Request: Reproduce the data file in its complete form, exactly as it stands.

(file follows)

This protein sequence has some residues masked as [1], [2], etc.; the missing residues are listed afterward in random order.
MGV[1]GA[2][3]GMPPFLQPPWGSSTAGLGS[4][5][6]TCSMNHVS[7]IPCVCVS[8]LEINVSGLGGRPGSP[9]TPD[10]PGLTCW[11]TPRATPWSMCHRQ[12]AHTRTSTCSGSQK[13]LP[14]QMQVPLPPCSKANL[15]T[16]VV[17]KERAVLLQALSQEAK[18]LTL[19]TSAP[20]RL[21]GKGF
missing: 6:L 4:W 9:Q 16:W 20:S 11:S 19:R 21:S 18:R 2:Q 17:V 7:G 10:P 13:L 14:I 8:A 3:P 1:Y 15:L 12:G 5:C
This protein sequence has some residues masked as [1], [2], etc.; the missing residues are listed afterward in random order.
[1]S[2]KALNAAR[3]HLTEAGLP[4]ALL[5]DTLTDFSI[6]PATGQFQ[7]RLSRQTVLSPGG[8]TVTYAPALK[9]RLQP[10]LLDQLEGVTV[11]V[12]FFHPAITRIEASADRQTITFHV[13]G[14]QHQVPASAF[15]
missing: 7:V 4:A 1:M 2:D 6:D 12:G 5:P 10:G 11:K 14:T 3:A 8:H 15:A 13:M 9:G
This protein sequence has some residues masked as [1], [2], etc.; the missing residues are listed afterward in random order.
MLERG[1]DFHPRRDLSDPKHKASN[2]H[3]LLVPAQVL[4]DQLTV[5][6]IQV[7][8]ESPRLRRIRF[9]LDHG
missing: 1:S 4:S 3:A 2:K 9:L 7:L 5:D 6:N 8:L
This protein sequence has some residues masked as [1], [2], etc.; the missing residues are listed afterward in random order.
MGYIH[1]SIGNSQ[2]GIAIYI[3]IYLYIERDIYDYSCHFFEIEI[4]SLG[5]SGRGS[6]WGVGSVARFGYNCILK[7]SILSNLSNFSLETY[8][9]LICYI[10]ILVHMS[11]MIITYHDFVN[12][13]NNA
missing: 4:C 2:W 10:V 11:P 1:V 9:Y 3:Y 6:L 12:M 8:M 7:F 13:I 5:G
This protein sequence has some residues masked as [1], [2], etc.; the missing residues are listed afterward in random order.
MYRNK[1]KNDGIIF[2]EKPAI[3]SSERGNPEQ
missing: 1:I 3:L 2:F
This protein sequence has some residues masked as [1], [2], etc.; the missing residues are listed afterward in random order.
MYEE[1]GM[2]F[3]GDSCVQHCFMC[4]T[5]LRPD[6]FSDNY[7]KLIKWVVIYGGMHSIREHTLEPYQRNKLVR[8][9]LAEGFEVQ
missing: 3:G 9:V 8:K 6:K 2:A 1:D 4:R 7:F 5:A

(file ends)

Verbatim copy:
This protein sequence has some residues masked as [1], [2], etc.; the missing residues are listed afterward in random order.
MGV[1]GA[2][3]GMPPFLQPPWGSSTAGLGS[4][5][6]TCSMNHVS[7]IPCVCVS[8]LEINVSGLGGRPGSP[9]TPD[10]PGLTCW[11]TPRATPWSMCHRQ[12]AHTRTSTCSGSQK[13]LP[14]QMQVPLPPCSKANL[15]T[16]VV[17]KERAVLLQALSQEAK[18]LTL[19]TSAP[20]RL[21]GKGF
missing: 6:L 4:W 9:Q 16:W 20:S 11:S 19:R 21:S 18:R 2:Q 17:V 7:G 10:P 13:L 14:I 8:A 3:P 1:Y 15:L 12:G 5:C
This protein sequence has some residues masked as [1], [2], etc.; the missing residues are listed afterward in random order.
[1]S[2]KALNAAR[3]HLTEAGLP[4]ALL[5]DTLTDFSI[6]PATGQFQ[7]RLSRQTVLSPGG[8]TVTYAPALK[9]RLQP[10]LLDQLEGVTV[11]V[12]FFHPAITRIEASADRQTITFHV[13]G[14]QHQVPASAF[15]
missing: 7:V 4:A 1:M 2:D 6:D 12:G 5:P 10:G 11:K 14:T 3:A 8:H 15:A 13:M 9:G
This protein sequence has some residues masked as [1], [2], etc.; the missing residues are listed afterward in random order.
MLERG[1]DFHPRRDLSDPKHKASN[2]H[3]LLVPAQVL[4]DQLTV[5][6]IQV[7][8]ESPRLRRIRF[9]LDHG
missing: 1:S 4:S 3:A 2:K 9:L 7:L 5:D 6:N 8:L
This protein sequence has some residues masked as [1], [2], etc.; the missing residues are listed afterward in random order.
MGYIH[1]SIGNSQ[2]GIAIYI[3]IYLYIERDIYDYSCHFFEIEI[4]SLG[5]SGRGS[6]WGVGSVARFGYNCILK[7]SILSNLSNFSLETY[8][9]LICYI[10]ILVHMS[11]MIITYHDFVN[12][13]NNA
missing: 4:C 2:W 10:V 11:P 1:V 9:Y 3:Y 6:L 12:M 8:M 7:F 13:I 5:G
This protein sequence has some residues masked as [1], [2], etc.; the missing residues are listed afterward in random order.
MYRNK[1]KNDGIIF[2]EKPAI[3]SSERGNPEQ
missing: 1:I 3:L 2:F
This protein sequence has some residues masked as [1], [2], etc.; the missing residues are listed afterward in random order.
MYEE[1]GM[2]F[3]GDSCVQHCFMC[4]T[5]LRPD[6]FSDNY[7]KLIKWVVIYGGMHSIREHTLEPYQRNKLVR[8][9]LAEGFEVQ
missing: 3:G 9:V 8:K 6:K 2:A 1:D 4:R 7:F 5:A